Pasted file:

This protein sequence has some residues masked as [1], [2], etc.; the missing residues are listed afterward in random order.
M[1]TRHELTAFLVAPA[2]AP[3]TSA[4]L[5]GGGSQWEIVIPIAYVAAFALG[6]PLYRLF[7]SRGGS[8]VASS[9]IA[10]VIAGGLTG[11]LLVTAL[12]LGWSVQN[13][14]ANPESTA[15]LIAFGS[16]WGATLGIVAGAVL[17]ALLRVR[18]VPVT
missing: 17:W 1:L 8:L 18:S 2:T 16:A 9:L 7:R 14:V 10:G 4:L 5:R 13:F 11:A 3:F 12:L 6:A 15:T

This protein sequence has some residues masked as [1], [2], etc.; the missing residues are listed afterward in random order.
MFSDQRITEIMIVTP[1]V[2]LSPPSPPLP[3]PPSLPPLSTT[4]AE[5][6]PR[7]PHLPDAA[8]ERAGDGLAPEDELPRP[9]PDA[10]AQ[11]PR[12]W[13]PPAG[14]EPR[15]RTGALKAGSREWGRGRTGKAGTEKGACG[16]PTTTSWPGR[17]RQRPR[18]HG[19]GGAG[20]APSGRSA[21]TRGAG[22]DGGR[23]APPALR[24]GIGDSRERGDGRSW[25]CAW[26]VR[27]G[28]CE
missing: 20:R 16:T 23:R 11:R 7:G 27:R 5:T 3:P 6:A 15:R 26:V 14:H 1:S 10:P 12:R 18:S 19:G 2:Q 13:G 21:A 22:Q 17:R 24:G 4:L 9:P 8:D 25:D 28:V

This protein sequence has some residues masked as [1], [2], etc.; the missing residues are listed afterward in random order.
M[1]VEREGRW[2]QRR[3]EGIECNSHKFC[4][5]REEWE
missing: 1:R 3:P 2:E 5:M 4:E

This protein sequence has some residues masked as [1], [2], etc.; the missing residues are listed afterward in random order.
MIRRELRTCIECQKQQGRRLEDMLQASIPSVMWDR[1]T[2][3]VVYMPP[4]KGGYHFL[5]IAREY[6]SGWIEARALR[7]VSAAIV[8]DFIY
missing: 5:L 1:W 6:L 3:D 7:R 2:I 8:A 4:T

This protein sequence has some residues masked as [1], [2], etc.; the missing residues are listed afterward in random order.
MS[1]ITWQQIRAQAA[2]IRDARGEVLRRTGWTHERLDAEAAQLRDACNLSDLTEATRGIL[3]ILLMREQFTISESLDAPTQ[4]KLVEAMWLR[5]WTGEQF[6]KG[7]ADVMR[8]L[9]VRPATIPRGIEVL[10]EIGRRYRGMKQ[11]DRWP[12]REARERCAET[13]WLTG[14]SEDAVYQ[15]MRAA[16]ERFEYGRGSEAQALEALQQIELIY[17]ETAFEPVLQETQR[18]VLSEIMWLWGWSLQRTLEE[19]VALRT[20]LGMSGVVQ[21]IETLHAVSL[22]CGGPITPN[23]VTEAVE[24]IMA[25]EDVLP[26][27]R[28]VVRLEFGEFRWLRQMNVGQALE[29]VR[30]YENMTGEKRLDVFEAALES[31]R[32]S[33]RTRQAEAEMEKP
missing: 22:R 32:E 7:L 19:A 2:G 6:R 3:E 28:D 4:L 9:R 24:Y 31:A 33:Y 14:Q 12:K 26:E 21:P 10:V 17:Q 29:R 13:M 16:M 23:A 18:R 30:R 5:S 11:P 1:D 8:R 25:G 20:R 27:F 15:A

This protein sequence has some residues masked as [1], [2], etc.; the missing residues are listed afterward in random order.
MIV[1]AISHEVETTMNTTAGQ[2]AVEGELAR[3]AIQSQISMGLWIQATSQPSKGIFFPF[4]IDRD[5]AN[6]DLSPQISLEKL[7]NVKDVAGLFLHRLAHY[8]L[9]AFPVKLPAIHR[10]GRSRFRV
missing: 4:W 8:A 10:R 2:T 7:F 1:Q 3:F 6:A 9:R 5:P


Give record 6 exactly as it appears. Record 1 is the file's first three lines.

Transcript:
This protein sequence has some residues masked as [1], [2], etc.; the missing residues are listed afterward in random order.
MIV[1]AISHEVETTMNTTAGQ[2]AVEGELAR[3]AIQSQISMGLWIQATSQPSKGIFFPF[4]IDRD[5]AN[6]DLSPQISLEKL[7]NVKDVAGLFLHRLAHY[8]L[9]AFPVKLPAIHR[10]GRSRFRV
missing: 4:W 8:A 10:R 2:T 7:F 1:Q 3:F 6:A 9:R 5:P